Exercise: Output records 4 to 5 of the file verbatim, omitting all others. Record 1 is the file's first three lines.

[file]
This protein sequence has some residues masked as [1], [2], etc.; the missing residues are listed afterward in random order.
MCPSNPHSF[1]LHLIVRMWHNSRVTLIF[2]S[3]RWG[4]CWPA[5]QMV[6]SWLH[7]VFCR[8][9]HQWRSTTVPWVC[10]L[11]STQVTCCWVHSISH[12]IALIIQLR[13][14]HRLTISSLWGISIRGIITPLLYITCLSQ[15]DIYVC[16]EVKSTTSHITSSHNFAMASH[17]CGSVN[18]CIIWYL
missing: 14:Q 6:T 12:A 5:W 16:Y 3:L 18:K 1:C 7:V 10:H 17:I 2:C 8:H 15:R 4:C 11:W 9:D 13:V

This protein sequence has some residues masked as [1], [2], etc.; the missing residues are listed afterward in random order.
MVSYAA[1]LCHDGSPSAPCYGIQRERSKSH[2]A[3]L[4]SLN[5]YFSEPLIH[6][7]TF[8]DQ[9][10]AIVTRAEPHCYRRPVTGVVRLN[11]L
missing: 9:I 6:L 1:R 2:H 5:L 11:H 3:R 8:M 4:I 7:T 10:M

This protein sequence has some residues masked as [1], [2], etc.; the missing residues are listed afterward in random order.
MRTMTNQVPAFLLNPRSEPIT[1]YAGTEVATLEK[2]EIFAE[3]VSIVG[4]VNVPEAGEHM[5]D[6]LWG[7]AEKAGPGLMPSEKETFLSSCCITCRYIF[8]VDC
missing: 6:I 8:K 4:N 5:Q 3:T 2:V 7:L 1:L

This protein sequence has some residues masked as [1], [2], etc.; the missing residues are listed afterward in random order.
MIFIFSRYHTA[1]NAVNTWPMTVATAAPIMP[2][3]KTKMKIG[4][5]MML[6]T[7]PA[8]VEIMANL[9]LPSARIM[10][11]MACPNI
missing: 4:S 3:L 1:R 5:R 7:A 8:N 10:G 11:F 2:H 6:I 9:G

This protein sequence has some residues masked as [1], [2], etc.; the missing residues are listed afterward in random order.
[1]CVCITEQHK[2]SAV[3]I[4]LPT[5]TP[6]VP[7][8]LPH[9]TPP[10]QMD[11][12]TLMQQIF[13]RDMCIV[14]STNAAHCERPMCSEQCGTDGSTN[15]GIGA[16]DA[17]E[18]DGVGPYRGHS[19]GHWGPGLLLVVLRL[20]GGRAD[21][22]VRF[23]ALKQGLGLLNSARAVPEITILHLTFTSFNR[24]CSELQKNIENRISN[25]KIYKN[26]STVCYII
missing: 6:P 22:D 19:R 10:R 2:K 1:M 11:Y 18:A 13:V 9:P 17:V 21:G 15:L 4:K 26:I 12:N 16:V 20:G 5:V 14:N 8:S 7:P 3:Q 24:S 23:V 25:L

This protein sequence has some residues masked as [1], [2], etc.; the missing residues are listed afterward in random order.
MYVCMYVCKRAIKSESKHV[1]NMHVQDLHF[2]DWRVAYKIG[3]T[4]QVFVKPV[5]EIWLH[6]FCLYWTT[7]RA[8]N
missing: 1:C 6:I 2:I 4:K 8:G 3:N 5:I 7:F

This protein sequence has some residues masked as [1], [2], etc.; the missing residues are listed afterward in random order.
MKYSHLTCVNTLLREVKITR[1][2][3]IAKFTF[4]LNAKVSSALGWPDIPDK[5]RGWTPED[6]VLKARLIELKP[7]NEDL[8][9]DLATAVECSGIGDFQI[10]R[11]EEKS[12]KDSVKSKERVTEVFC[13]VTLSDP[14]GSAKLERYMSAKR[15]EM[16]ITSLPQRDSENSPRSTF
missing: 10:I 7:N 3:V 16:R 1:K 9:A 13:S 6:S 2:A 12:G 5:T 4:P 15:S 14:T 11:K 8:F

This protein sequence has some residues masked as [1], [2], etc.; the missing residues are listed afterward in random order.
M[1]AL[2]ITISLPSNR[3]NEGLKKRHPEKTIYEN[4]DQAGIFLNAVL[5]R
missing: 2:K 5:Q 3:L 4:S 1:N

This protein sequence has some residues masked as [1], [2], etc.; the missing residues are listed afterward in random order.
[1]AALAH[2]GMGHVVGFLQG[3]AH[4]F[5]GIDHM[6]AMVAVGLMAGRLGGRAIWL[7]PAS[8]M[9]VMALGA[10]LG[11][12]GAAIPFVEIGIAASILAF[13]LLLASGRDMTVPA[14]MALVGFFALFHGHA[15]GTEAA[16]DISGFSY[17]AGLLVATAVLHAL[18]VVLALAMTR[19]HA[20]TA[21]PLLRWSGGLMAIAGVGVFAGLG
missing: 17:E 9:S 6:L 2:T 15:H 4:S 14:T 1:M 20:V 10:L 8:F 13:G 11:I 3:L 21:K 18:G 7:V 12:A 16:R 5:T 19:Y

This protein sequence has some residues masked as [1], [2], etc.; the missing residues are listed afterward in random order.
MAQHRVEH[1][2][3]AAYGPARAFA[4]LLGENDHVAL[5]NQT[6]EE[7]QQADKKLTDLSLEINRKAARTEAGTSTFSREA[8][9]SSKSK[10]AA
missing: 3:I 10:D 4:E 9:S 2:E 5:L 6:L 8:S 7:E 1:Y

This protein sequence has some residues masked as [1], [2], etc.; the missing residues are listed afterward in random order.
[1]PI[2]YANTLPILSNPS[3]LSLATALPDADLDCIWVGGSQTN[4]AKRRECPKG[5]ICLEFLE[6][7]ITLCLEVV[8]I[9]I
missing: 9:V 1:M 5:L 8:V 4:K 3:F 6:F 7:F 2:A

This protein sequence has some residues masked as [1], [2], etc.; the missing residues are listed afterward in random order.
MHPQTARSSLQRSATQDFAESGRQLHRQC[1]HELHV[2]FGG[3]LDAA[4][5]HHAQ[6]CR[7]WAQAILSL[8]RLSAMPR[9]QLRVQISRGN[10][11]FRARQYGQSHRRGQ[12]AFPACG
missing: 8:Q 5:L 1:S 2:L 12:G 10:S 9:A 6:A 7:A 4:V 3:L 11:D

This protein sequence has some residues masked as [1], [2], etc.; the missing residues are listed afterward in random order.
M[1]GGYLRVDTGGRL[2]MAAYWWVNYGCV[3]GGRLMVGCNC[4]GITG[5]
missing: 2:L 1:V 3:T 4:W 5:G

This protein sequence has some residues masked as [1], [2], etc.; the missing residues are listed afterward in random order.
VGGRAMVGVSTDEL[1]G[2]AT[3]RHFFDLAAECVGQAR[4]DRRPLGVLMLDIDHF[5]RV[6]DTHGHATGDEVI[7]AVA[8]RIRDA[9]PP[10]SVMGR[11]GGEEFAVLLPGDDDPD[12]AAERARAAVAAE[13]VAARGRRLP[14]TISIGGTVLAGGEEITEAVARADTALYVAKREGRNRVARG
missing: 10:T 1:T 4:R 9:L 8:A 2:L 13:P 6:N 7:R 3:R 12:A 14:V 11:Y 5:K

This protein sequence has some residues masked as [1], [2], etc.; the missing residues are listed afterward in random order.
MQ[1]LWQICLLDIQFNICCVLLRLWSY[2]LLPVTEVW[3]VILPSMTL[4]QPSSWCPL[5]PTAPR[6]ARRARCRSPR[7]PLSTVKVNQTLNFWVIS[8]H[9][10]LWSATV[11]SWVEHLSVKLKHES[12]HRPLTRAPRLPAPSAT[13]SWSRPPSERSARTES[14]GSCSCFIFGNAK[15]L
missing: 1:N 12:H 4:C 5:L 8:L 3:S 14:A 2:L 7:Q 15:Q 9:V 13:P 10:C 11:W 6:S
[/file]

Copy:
This protein sequence has some residues masked as [1], [2], etc.; the missing residues are listed afterward in random order.
MIFIFSRYHTA[1]NAVNTWPMTVATAAPIMP[2][3]KTKMKIG[4][5]MML[6]T[7]PA[8]VEIMANL[9]LPSARIM[10][11]MACPNI
missing: 4:S 3:L 1:R 5:R 7:A 8:N 10:G 11:F 2:H 6:I 9:G

This protein sequence has some residues masked as [1], [2], etc.; the missing residues are listed afterward in random order.
[1]CVCITEQHK[2]SAV[3]I[4]LPT[5]TP[6]VP[7][8]LPH[9]TPP[10]QMD[11][12]TLMQQIF[13]RDMCIV[14]STNAAHCERPMCSEQCGTDGSTN[15]GIGA[16]DA[17]E[18]DGVGPYRGHS[19]GHWGPGLLLVVLRL[20]GGRAD[21][22]VRF[23]ALKQGLGLLNSARAVPEITILHLTFTSFNR[24]CSELQKNIENRISN[25]KIYKN[26]STVCYII
missing: 6:P 22:D 19:R 10:R 2:K 1:M 11:Y 18:A 13:V 9:P 17:V 21:G 15:L 4:K 26:I 12:N 16:V 20:G 5:V 14:N 8:S 7:P 3:Q 24:S 23:V 25:L